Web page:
Complementarianism,  Theology/Bible

An Important Challenge to Egalitarian Claims about Ephesians 5:22

Peter Gurry has an important article titled “The Text of Eph 5.22 and the Start of the Ephesian Household Code” in the most recent issue of New Testament Studies. This article is significant for two reasons. One, this article presents a significant challenge to a common egalitarian reading of Ephesians 5:21-22. Two, the argument appears in the premier academic journal for New Testament scholarship. What does the article say?

Here is a literal translation of the Greek text of Ephesians 5:18-22. I’ve laid it out so that you can see the structure of the argument:

18 Be filled with the Spirit

19a by speaking to one another in psalms and hymns and spiritual odes
19b by singing and making melody in your heart to the Lord
20   by giving thanks always in behalf of all things…
21   by submitting yourselves to one another in the fear of Christ

22 wives to your own husbands as to the Lord.

There is a command to “be filled with the Spirit” followed by four participial clauses that explain how one is to carry out being filled with the Spirit. The last of the four clauses is verse 21, which indicates that being filled with the Spirit involves “submitting to one another.” Because verse 22 has no verb at all, everyone recognizes that it picks up the verb from verse 21. All sides are pretty much agreed on that much.

Egalitarians, however, draw two conclusions at this point that set them apart from complementarians. First, they observe that verse 21 is the first verse of the famous “household code” that comprises the rest of the chapter. Second, that household code begins with a command about “mutual submission,” which subverts the hierarchal norms of typical Greco-Roman “household codes.” So whatever one wishes to believe about wifely submission, it must be understood in the egalitarian terms of verse 21, not in the patriarchal terms of the ambient culture.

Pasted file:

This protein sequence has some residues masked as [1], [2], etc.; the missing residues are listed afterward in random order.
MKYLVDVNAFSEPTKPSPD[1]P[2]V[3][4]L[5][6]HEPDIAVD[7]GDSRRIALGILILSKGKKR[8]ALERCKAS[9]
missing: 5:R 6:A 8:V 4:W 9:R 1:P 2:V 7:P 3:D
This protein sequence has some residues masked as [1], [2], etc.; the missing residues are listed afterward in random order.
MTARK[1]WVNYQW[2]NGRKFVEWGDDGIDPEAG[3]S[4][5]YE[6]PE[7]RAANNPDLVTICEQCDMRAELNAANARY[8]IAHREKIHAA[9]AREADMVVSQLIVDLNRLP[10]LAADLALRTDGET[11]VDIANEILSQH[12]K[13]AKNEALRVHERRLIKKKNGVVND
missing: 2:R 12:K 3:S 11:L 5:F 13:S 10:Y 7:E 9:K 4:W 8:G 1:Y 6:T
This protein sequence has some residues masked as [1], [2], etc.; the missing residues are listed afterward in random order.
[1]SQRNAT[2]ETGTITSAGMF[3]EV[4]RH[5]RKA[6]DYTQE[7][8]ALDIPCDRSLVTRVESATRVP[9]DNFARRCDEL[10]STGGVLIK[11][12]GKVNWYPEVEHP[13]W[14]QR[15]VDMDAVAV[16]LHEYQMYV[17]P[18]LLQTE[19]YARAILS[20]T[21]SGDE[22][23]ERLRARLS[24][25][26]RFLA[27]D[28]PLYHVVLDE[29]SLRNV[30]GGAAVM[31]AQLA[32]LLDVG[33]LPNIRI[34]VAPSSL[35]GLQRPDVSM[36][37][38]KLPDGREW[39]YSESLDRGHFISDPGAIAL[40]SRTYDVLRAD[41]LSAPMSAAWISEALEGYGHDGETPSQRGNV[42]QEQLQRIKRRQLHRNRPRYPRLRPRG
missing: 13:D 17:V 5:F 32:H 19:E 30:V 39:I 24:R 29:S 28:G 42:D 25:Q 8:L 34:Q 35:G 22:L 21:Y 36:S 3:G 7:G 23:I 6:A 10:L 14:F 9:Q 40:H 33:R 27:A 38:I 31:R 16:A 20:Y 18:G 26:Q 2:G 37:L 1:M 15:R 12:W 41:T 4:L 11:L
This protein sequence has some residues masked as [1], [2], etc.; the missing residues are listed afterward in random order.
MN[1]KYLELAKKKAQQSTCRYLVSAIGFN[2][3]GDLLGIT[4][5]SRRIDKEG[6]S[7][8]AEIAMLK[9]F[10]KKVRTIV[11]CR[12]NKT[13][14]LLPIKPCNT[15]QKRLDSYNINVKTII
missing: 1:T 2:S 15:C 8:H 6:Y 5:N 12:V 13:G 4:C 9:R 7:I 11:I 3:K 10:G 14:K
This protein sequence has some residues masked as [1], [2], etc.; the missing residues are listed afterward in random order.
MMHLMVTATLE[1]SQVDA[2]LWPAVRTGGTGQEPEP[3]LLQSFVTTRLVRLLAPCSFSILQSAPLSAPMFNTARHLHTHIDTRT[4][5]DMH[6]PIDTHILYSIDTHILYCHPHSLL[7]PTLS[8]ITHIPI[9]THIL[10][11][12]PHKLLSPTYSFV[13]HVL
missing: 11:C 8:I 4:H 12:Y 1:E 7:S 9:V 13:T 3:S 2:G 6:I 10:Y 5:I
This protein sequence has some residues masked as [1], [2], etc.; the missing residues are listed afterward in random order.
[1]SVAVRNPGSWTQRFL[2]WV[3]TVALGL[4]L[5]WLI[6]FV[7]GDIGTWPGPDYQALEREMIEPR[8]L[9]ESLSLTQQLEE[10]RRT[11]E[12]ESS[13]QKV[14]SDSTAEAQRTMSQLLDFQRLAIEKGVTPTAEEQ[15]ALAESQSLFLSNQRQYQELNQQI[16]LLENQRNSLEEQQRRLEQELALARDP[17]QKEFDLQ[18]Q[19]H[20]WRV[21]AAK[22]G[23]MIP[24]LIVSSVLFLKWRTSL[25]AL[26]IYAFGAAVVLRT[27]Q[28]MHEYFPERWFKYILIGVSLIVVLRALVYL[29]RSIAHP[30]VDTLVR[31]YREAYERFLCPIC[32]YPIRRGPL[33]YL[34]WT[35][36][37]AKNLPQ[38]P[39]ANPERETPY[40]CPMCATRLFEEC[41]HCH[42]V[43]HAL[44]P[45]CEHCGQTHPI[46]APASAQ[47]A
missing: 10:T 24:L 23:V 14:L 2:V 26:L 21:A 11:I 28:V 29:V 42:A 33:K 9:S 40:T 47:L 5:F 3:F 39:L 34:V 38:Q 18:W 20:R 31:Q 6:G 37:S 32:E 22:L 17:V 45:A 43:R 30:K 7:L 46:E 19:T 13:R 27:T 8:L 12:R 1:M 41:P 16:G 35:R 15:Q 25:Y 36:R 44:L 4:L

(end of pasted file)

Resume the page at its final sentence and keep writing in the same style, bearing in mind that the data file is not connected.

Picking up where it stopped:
This exegesis relies almost entirely on the assumption that verse 22 relies on verse 21 for its verb. Peter Gurry’s article lodges a really effective challenge to that assumption.

Gurry makes a compelling case that the original text of verse 22 actually has its own imperative verb and thus establishes a new independent clause. He argues that the manuscripts containing that verb actually reflect what Paul originally wrote and that the manuscripts without the verb do not. The argument is technical, so I won’t rehearse it here. But those of you with the ability to do so, should read this. It’s a compelling case.

The bottom line then is that verse 21 isn’t an egalitarian heading over Paul’s household code but rather is the last clause of the thought begun in verse 18. Verse 22 is the heading over the household code, and it begins with a fairly traditional exhortation in the imperative mood: Let wives be subject to their own husbands as to the Lord.”

Why is this important? This observation doesn’t present any challenge at all to complementarian readings of this text. It does, however, completely undermine evangelical feminist claims that Paul has revised Greco-Roman household codes in an egalitarian direction.

This won’t be the last word on this, but it is an important one. We’ll see if the thesis gains enough steam to actually affect the 29th edition of the Nestle-Aland Greek New Testament. Time will tell. In the meantime, egalitarians have an important challenge to their position. We’ll see how they answer.